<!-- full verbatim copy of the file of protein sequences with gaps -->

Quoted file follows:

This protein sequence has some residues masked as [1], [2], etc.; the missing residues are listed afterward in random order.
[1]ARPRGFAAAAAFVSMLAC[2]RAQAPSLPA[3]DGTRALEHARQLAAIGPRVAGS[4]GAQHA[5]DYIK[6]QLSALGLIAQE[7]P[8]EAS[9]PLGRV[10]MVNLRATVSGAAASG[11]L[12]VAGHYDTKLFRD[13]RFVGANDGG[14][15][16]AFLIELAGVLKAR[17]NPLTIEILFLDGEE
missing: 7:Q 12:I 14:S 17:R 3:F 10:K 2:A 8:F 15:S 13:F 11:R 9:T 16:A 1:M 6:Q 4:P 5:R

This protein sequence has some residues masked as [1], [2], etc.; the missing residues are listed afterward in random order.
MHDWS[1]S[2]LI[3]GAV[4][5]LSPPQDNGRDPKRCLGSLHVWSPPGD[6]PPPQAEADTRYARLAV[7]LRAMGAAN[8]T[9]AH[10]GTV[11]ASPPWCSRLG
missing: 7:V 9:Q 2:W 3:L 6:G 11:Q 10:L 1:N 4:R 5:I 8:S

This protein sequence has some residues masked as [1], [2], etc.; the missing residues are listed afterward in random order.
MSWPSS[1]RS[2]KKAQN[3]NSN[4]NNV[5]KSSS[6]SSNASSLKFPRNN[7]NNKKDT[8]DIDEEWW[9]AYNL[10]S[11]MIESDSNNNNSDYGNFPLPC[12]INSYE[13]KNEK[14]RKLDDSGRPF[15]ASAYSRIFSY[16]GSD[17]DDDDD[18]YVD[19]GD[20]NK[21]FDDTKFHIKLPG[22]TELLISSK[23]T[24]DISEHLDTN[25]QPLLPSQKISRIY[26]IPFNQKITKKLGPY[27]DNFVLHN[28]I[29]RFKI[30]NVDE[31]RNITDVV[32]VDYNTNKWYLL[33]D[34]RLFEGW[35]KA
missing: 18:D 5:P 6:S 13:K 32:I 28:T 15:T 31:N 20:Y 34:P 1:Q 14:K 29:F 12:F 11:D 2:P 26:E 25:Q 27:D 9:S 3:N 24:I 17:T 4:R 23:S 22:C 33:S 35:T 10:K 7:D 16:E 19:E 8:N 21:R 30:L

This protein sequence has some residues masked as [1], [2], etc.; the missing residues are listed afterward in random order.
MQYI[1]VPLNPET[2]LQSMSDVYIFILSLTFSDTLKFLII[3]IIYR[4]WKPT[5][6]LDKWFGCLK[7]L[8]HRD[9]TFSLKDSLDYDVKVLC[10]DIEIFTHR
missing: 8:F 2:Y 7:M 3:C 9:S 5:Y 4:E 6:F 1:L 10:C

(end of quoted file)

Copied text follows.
This protein sequence has some residues masked as [1], [2], etc.; the missing residues are listed afterward in random order.
[1]ARPRGFAAAAAFVSMLAC[2]RAQAPSLPA[3]DGTRALEHARQLAAIGPRVAGS[4]GAQHA[5]DYIK[6]QLSALGLIAQE[7]P[8]EAS[9]PLGRV[10]MVNLRATVSGAAASG[11]L[12]VAGHYDTKLFRD[13]RFVGANDGG[14][15][16]AFLIELAGVLKAR[17]NPLTIEILFLDGEE
missing: 7:Q 12:I 14:S 17:R 3:F 10:K 2:A 8:F 15:S 13:F 11:R 9:T 16:A 1:M 6:Q 4:P 5:R

This protein sequence has some residues masked as [1], [2], etc.; the missing residues are listed afterward in random order.
MHDWS[1]S[2]LI[3]GAV[4][5]LSPPQDNGRDPKRCLGSLHVWSPPGD[6]PPPQAEADTRYARLAV[7]LRAMGAAN[8]T[9]AH[10]GTV[11]ASPPWCSRLG
missing: 7:V 9:Q 2:W 3:L 6:G 11:Q 10:L 1:N 4:R 5:I 8:S

This protein sequence has some residues masked as [1], [2], etc.; the missing residues are listed afterward in random order.
MSWPSS[1]RS[2]KKAQN[3]NSN[4]NNV[5]KSSS[6]SSNASSLKFPRNN[7]NNKKDT[8]DIDEEWW[9]AYNL[10]S[11]MIESDSNNNNSDYGNFPLPC[12]INSYE[13]KNEK[14]RKLDDSGRPF[15]ASAYSRIFSY[16]GSD[17]DDDDD[18]YVD[19]GD[20]NK[21]FDDTKFHIKLPG[22]TELLISSK[23]T[24]DISEHLDTN[25]QPLLPSQKISRIY[26]IPFNQKITKKLGPY[27]DNFVLHN[28]I[29]RFKI[30]NVDE[31]RNITDVV[32]VDYNTNKWYLL[33]D[34]RLFEGW[35]KA
missing: 18:D 5:P 6:S 13:K 32:I 28:T 15:T 31:N 20:Y 34:P 1:Q 14:K 29:F 12:F 11:D 2:P 26:E 25:Q 27:D 9:S 3:N 24:I 17:T 4:R 23:S 22:C 33:S 35:T 10:K 7:D 16:E 19:E 8:N 21:R 30:L

This protein sequence has some residues masked as [1], [2], etc.; the missing residues are listed afterward in random order.
MQYI[1]VPLNPET[2]LQSMSDVYIFILSLTFSDTLKFLII[3]IIYR[4]WKPT[5][6]LDKWFGCLK[7]L[8]HRD[9]TFSLKDSLDYDVKVLC[10]DIEIFTHR
missing: 8:F 2:Y 7:M 3:C 9:S 5:Y 4:E 6:F 1:L 10:C